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This seminar aims to provide a forum for discussion about the scope and nature of the impact of transatlantic slavery on the British economy and on the development of British and global capitalism during industrialisation and thereafter.  The range and purpose of the recent Berg/Hudson book Slavery, Capitalism and the Industrial Revolution will be outlined together with its main arguments. The book emphasises the importance, in assessing the impact of slavery, of casting the net well beyond the profits accruing only to those who traded in or owned enslaved people.  Such narrow conceptions have dominated debate in the past and are similarly the main focus of recent reports on historic links to slavery carried out by both public and private institutions. The economic impact of slavery must be approached as a systemic phenomenon: affecting all parts of society and precipitating fundamental institutional, social and cultural shifts as well as technological and organisational changes. The presentation will open debate on the research priorities necessary for  more comprehensive appreciation of a debate initiated by Eric Williams in the 1940s but subsequently largely side-lined by economic historians.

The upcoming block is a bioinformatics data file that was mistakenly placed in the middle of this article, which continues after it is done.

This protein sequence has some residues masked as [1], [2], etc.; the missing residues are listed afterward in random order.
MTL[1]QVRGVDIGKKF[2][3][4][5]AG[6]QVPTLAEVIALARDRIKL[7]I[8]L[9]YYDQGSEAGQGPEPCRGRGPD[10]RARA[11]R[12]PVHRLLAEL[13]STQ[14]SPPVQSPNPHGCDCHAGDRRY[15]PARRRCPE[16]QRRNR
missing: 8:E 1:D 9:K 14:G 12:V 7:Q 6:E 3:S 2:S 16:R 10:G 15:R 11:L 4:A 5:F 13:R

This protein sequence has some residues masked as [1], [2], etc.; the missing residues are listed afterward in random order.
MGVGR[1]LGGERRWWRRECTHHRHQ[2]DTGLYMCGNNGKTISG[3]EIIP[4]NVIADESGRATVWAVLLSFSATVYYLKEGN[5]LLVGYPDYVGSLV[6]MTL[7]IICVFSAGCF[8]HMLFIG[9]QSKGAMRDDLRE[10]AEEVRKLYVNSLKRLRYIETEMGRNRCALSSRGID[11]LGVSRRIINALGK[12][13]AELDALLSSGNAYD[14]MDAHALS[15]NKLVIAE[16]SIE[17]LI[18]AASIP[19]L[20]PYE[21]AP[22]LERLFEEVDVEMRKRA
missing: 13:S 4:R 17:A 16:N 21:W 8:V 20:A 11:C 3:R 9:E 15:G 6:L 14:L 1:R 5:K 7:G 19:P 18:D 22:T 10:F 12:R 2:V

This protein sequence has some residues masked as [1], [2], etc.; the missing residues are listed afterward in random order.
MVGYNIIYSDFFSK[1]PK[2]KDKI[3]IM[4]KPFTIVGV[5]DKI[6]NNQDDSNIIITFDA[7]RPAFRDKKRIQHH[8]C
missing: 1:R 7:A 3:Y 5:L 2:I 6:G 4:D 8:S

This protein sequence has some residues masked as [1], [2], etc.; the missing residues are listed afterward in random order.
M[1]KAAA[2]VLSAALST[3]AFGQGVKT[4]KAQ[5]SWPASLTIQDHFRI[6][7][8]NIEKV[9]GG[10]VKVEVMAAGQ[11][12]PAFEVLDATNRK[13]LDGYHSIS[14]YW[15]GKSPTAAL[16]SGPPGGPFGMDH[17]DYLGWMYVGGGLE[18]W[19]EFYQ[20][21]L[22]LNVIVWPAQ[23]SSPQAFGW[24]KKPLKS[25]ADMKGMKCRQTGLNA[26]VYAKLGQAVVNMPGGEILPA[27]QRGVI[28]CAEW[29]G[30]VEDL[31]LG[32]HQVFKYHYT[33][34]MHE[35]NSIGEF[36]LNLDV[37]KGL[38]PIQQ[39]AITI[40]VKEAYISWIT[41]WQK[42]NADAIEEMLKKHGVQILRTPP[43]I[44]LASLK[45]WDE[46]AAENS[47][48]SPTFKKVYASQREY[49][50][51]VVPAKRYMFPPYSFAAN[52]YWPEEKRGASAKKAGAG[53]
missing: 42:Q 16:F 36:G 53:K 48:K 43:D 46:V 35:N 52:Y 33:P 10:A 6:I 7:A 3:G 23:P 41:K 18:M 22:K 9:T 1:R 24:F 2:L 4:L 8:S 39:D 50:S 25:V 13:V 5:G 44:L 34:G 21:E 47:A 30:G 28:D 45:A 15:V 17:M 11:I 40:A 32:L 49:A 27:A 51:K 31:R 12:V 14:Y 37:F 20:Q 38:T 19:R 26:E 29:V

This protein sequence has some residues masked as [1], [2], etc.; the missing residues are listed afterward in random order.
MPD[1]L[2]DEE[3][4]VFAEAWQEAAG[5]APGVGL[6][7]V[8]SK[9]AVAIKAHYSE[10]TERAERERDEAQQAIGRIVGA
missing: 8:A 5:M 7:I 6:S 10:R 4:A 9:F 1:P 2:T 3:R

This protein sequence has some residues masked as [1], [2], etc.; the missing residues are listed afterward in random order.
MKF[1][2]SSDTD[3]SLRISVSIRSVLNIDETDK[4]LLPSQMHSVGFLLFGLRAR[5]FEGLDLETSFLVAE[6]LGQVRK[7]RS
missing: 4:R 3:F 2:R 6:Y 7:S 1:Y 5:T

All welcome. This event is free to attend, but advance registration is required.

This will be a ‘hybrid’ seminar with a limited number of places available in person and a larger number of bookings for online attendance via Zoom. Those attending in person are asked to bring a Wi-Fi enabled laptop, tablet or phone.